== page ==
Allen_Wirfs-Brock at Instantiations.com
Fri Jan 31 23:09:57 UTC 2003
At 11:46 PM 1/30/2003 -0500, Anthony Hannan wrote:
>Allen Wirfs-Brock <Allen_Wirfs-Brock at Instantiations.com> wrote:
> > The topic at hand is dynamic "variable" scoping.
>I prefer messages to variables because they are more powerful and
>general. It allows more sophisticated queries, instead of just
>returning a fixed value. I guess I'm just proposing another form of
>exception handling, where exceptions are distinguished by selector
>instead of class, that is why I reused #on:do:.
>I even like to think of global variables as messages sent to Smalltalk
>or the class's environment/pool. Like Self, no variables just objects
The reason I quoted "variable" above is because the majority of the recent
discussions and proposals concerning "dynamic scoping" have not been about
scoping actual variable references but about a mechanism and message
protocol for creating a dynamically scoped name/value association context.
Almost all the proposals I have seen use some message protocol to
accomplish this. The only alternative would be to change the Smalltalk
language (and hence compiler's) definition of variable reference such that
they are dynamically rather than lexically scoped. For now, I will simply
assert that this would be a bad idea.
Something you may want to consider is what constitutes the difference
between a language extension and a new language. A good language extension
should add the desired functionality in a way that is both program and
programmer compatible with the existing language. In the absence of it's
use, an extension shouldn't change the behavior of any existing programs
and probably even more importantly, it shouldn't change any programmer's
conceptual understanding of the language. If an extension doesn't have
these characteristics then what you are actually doing is defining a new
language. This may be appropriate in some circumstances but if that is
what you are doing you need to be up front about it. "Self" is a
Smalltalk-like language but it is clearly a different language. If you want
to define a new Smalltalk-like language that is your prerogative, but don't
try to sneak it in as part of a focused functional extension to the
You still seem to want to have some sort of commonality between exception
handling and dynamic "variable" scoping. I suspect this is your language
implementor persona getting in the way of your language designer persona.
Clearly, exception handlers use a dynamic scoping mechanism and it has been
demonstrated that dynamically scoped name/value associations (fluids would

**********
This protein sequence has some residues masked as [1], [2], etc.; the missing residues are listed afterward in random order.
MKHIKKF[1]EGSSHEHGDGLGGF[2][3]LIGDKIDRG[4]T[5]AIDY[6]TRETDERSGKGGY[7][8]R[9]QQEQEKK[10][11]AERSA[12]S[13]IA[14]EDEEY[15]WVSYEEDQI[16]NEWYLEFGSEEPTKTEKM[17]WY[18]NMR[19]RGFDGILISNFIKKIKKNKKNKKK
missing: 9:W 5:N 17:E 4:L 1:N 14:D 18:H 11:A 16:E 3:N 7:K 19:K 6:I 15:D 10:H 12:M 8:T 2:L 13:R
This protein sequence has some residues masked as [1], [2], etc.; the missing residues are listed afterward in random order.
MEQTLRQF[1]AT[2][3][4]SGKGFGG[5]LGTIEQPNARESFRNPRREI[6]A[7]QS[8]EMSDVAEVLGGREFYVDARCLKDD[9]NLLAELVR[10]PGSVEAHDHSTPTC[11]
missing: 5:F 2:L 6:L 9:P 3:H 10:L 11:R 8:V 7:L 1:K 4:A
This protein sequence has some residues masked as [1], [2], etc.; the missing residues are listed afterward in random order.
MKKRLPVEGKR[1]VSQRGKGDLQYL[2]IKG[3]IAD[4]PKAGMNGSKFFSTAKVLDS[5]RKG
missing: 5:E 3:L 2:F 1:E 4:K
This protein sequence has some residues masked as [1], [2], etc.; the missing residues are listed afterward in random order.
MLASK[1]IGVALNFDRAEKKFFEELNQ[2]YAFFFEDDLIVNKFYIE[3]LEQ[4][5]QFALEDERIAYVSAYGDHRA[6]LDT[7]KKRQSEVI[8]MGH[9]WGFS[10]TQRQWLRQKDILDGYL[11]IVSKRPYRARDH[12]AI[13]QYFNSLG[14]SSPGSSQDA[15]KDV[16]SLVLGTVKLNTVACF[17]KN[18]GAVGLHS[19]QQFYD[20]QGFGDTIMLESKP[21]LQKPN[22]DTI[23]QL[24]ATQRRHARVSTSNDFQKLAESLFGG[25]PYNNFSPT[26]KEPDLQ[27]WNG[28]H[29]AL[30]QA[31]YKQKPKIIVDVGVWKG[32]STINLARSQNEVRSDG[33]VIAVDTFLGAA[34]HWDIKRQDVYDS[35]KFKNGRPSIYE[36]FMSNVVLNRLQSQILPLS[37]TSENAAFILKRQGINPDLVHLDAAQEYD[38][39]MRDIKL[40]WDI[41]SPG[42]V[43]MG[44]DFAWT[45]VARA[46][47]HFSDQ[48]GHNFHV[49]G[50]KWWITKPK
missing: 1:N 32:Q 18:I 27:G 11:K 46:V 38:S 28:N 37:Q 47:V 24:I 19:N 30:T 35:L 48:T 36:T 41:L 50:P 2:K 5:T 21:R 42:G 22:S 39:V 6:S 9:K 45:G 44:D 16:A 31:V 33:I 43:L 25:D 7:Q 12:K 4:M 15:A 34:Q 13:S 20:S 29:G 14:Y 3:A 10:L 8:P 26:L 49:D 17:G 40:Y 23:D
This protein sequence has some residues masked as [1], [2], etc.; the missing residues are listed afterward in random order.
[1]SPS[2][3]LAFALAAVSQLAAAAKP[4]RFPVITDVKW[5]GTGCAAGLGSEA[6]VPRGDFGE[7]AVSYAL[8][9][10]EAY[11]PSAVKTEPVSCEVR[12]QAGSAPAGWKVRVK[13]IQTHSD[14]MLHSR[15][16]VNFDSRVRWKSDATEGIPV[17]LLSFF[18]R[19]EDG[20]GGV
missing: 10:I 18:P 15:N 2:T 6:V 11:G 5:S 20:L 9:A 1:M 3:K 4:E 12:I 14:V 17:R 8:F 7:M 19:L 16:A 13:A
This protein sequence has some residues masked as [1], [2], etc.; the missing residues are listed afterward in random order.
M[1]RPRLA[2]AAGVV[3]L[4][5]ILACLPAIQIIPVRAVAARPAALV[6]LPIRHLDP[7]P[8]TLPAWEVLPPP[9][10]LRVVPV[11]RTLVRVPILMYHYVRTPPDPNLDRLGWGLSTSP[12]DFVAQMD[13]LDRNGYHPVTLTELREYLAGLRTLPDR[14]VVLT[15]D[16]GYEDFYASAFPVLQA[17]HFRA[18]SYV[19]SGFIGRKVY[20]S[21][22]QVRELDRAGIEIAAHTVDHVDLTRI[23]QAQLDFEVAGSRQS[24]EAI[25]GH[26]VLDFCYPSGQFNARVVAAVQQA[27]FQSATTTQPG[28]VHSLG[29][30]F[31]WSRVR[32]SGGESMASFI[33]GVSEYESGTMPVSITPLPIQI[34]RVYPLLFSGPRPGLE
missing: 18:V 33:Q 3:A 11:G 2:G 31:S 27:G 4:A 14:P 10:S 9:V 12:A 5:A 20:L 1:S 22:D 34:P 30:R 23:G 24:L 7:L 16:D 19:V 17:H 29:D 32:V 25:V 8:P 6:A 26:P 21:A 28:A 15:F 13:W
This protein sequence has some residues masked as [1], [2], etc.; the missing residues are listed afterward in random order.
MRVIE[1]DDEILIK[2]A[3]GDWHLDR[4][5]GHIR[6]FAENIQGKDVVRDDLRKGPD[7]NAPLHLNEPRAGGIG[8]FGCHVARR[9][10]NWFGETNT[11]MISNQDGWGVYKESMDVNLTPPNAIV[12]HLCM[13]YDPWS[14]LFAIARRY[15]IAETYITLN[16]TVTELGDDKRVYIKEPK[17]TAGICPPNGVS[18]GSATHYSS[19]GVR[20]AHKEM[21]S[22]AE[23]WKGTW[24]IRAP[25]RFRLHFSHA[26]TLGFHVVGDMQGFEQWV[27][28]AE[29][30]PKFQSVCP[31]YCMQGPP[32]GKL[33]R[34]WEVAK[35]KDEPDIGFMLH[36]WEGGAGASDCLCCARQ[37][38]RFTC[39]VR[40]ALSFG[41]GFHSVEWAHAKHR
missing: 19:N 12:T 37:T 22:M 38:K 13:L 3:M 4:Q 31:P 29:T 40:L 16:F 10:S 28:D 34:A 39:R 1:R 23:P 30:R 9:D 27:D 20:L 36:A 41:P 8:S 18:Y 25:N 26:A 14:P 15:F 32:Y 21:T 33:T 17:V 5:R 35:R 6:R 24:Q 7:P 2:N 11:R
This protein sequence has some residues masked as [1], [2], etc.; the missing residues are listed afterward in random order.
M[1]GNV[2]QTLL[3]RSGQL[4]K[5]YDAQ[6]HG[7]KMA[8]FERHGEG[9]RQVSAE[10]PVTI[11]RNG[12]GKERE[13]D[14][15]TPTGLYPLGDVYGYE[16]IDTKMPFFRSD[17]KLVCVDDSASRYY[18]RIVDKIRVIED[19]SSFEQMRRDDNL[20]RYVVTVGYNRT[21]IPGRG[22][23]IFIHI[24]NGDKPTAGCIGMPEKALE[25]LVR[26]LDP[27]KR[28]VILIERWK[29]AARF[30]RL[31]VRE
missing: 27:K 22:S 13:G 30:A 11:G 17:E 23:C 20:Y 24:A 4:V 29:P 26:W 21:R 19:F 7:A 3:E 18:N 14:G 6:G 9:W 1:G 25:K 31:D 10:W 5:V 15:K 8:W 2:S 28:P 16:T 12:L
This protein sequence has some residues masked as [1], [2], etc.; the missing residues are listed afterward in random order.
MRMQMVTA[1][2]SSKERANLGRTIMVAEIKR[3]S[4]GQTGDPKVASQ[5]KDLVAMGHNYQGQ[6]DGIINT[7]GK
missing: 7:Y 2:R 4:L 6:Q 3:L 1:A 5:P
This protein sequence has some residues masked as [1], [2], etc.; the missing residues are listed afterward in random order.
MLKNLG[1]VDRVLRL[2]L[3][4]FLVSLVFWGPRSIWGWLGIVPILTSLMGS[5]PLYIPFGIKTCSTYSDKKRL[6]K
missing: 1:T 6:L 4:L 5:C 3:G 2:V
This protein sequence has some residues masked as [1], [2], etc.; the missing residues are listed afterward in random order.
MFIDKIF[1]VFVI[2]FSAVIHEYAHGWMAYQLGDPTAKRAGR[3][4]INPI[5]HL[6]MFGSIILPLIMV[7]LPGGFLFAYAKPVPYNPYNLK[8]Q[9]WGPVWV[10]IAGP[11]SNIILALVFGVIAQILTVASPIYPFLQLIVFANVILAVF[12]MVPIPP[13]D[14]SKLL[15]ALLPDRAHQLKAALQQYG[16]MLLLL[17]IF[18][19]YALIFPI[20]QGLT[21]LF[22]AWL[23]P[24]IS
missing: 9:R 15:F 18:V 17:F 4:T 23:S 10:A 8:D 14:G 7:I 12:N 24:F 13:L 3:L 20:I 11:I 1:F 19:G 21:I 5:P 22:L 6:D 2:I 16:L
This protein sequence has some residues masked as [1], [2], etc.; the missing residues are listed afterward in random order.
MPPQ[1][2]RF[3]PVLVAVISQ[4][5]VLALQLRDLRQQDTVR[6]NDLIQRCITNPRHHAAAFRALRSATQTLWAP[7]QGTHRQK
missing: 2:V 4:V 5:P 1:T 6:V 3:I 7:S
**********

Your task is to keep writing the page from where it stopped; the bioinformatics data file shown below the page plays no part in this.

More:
be a fine shorthand for that phrase) can be implemented using the Smalltalk
exception mechanism. However, that doesn't mean that exceptions and fluids
are the same thing. I assert that a programmer who needs to establish an
exception handling context is thinking about something very different from
a programmer who needs to establish a fluid binding context. You will
only create confusion, if you try to make them look the same.
Equating exceptions and fluids would also unnecessarily limit your
implementation alternatives. It would not be at all surprising to discover
that the usage patterns of exceptions and fluids are quite different and
call for differing optimization strategies. For example, you might discover
that "shallowing bind" mechanisms are better suited for one and "deep
binding" mechanisms for the other.
Another good language design rule is to optimize the design of a feature
for its most common usage. In this case I'm pretty confident that the most
common usage would be a fixed value binding. While an "active value" (a
block evaluation) is more powerful, it isn't going to be the most common
usage. By requiring a block for the bound value you are complicating the
most common usage and introducing likely error scenarios that would not
exist for fixed values. It's fine to provide an alternative "active value"
form but don't force everybody to use it all the time.
>To satisfy your design principles, we could change the syntax to:
> Context bind: #world toDo: [myWorld] during: [self bar].
> Context world.
>Context would be an object that only understands #bind:toDo:during: and
>#doesNotUnderstand:. #doesNotUnderstand: would search the sender chain
>for the first #bind:toDo:during: context for the message's selector and
>execute its toDo: block. I believe this syntax satisfies the design
>principles you mention below.
Aside from the block as the second argument, my main concern is the
#doesNotUnderstand: trickery. Another good Smalltalk design principle is:
don't use #doesNotUnderstand: to create surface syntax. The virtual
machine implementor will have made optimization trade-offs based upon
observed or projected usage of #doesNotUnderstand:. What if the usage
patterns of fluids are very different from those and suggest the need of a
higher level of optimization? In your design, you don't have a local
optimization alternative. You are going to have to tackle optimizing
So, my preference (using this vocabulary) would be:
Context bind: #world to: myWorld during: [self bar]. "ok to keep
#bind:toDo:during: as an alternative"
Context bindingOf: #world.
If your concern is the verbosity of #bindingOf: I would go with the symbol
#world bindTo: myWorld during: [self bar].
I suspect that the verbosity is probably not really a big issue as I
suspect that most of these binding should be encapsulated in other methods.
For example you might expect Morphic class to define:
use: aWorld during: aBlock
^Context bind: #world to: aWorld during: aBlock.
w := Context bindingOf: #world.
w ~~ nil ifTrue: [^w] ifFalse: [^World]
Allen_Wirfs-Brock at Instantiations.com
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